We currently live in the most rapidly-changing and radically different age of humanity. The advent of internet technology has greatly increased our access to information and created a vast interconnectedness across the entire world.
However, this technology is relatively young compared to the evolutionary development of the human species. We are simply not equipped to handle the complexities of modern consumer electronics, and this is where it becomes problematic.
Generation Z has been born into this world of rapid change. We've been exposed to these technologies for all of our life, and this has resulted in a profound capacity for these technologies to affect our personal, psychological, and biological development.
For example. Porn. The average internet-user of this generation has seen more naked women than Ghengis Khan and the next few dozen of his ancestors. This is not natural. Porn use has become a significant problem in many men's (and women's) lives. It seems that every kid has an iPhone or internet-capable device these days. Any curious child can have access to porn, and this is where they learn what sex is. However, porn is purely based on lust, and is dependent on unrealistic images, unrealistic portrayals of sexual performance, and the reducing of women (and men) to sexual objects. In addition, the male mind is succeptible to compulsive porn addiction, and starting from an early age is only dangerous to male development. This may even explain why men today are out-performed by women in public school. For scientific studies on porn use, look at yourbrainonporn.com
Another example. Social media. Things like Facebook, Instagram, and Twitter have given us a false sense of community and intimacy, which many youth today mistake for the real thing. We've grown up comparing ourselves to the highlight reels of other's lives, which feeds discontent based on unrealistic standards. This is also emphasized by the access to photoshopped images of men and women, setting unrealistic body standards (which aren't imposed by a patriarchy as some claim, but rather by our own natural instinct to compare and try to fit into the rest of the community).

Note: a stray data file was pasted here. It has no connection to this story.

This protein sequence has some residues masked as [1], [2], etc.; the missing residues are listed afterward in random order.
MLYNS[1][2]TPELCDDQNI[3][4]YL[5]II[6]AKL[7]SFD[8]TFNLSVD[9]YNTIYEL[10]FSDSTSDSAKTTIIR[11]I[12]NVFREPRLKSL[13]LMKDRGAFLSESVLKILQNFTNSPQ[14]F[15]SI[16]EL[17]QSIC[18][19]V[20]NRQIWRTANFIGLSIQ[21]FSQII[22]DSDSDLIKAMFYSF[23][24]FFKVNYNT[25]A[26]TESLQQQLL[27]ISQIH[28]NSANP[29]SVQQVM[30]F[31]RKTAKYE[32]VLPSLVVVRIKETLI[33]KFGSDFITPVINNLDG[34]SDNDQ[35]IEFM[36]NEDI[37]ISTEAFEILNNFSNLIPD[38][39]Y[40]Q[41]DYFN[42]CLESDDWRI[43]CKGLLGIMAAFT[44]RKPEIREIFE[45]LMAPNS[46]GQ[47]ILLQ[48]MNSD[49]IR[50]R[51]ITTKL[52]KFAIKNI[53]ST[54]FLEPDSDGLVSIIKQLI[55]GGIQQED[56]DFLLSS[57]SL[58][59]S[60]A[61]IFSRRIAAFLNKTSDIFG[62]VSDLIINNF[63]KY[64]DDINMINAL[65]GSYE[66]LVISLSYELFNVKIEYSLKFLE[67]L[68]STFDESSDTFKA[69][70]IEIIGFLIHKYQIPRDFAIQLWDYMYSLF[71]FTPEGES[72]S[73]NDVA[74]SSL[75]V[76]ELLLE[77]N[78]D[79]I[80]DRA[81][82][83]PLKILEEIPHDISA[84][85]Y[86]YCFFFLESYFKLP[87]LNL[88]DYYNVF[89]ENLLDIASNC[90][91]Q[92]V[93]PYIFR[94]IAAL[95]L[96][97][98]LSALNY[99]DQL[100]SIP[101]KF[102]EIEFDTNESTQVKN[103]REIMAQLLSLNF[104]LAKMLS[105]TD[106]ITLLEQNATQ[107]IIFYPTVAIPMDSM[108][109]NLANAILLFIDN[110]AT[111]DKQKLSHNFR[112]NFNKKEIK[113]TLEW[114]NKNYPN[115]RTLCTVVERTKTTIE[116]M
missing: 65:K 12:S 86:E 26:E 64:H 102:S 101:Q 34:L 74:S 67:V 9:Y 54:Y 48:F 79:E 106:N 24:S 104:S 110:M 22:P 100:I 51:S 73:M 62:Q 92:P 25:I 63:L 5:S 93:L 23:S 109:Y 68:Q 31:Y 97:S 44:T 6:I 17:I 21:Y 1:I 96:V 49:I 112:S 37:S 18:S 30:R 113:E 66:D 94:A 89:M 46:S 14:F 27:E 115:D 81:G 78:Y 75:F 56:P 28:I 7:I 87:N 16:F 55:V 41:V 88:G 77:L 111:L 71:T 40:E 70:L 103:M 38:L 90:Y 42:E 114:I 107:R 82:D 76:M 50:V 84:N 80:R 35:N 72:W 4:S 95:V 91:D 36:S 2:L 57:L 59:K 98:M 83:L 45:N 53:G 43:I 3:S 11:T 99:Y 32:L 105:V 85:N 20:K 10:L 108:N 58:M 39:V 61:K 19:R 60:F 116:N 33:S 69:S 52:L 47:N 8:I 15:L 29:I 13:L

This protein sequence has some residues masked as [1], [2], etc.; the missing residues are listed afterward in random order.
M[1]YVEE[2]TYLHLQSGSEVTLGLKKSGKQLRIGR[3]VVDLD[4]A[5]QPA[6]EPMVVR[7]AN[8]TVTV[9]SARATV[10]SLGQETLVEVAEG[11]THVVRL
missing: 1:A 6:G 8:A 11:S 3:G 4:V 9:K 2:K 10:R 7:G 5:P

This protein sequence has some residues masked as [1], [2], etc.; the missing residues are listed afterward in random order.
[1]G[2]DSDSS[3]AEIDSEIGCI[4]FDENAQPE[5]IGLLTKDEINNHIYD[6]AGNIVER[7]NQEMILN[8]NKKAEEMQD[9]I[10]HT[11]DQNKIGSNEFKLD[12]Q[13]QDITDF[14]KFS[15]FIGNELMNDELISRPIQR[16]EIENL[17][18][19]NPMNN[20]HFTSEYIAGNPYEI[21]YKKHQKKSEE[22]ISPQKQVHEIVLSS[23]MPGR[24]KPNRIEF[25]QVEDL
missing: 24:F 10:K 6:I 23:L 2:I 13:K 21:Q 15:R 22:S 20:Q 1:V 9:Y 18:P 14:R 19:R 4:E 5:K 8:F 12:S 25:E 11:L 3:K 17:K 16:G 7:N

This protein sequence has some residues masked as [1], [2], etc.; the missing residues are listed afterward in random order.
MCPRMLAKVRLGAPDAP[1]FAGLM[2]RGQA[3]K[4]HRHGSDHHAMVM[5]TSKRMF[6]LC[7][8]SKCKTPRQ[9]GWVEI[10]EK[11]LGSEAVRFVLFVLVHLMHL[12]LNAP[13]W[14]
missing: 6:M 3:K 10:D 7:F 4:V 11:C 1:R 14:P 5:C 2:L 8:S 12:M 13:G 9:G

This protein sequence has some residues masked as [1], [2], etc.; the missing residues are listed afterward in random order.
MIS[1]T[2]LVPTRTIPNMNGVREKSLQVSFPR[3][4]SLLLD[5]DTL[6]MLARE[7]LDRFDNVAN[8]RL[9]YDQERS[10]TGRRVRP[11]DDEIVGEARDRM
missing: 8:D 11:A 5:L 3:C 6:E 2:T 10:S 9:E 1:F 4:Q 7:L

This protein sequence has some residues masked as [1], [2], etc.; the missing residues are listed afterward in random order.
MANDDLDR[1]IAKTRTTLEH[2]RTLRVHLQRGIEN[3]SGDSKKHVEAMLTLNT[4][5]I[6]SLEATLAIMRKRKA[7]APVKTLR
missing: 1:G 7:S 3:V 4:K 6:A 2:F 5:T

In addition, our community has expanded to the global scale. Culture is able to spread via the internet, resulting in a slow process of cultural-homogenization. Therefore, for example, as time progresses, culture between the East and West coast may become increasingly similar due to the easy transference of culture between great distances. Geography is no longer entirely relevant in culture.
Finally, I feel as if we are entering an "age of misinformation." For thousands of years, only the educated were literate and could share ideas within a scholarly community. Now, however, the scholarly community has become democratized. Those of the lowest intelligence share an equal voice with those of the highest. This gives way to populist ideas, sensationalism, and just plain ignorance, as many are now able to confirm their biases with others that share their beliefs, and simply ignore other sources of conflicting information.
These are all significant issues. Since we are the first generation to deal with this, how we react to these issues will set the trend for the future of humanity. What must be done? How can we make sure that we don't let this technology ruin us as a society?